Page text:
As discussed below, the answers to these questions indicate that the Commission has failed to meet its burden in demonstrating that the collection of information required by Form N-PX meets the standards of the Paperwork Reduction Act. In light of the fact that the Commission has not met its burden, we believe the Commission should conduct an impact study to evaluate whether disclosure of fund proxy voting records is really necessary to achieve the Commission's goals, especially given the other proxy voting requirements that it adopted. Pending the completion of such study, we recommend that the Commission withdraw Rule 30b1-4 and Form N-PX under the Investment Company Act.
II. Paperwork Reduction Act Burden Estimates
A. The Commission Has Failed to Demonstrate that Disclosure of Fund Proxy Voting Records Is Necessary for the Proper Performance of the Commission's Functions
Comment is sought on whether the proposed collection of information is necessary for the proper performance of the functions of the Commission. One of the primary functions of the Commission is the protection of investors. As the following discussion makes clear, the Commission has not demonstrated that the disclosure of fund proxy voting records is necessary for the Commission to protect investors. The Commission gave three justifications for requiring disclosure of fund proxy voting records. First, it stated that such disclosure will provide better information to investors.4 Second, it stated that disclosure of proxy votes will deter voting motivated by conflicts of interest.5 Third, it stated that disclosure of proxy votes will provide stronger incentives for fund advisers to vote their proxies conscientiously.6 The Commission provided no meaningful evidence, however, in support of any of these three alleged benefits.7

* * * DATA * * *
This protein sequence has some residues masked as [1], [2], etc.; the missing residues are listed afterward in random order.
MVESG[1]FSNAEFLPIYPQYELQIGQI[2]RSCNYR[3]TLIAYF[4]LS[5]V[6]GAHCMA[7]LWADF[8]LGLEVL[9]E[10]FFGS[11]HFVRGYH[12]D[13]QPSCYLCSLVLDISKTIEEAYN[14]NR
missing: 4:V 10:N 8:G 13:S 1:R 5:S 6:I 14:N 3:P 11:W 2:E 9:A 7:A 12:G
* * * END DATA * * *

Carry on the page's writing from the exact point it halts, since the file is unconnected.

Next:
Information to Investors. The Commission stated in the Adopting Release that mutual fund shareholders need proxy voting record information so that they can select funds that better match their particular preferences.8 No evidence is proffered, however, that mutual fund shareholders consider the current level of information about proxy votes to be inadequate for purposes of selecting funds.9 We note that investors who are interested in information about a fund's proxy voting record can choose to invest in several funds that voluntarily make this information public.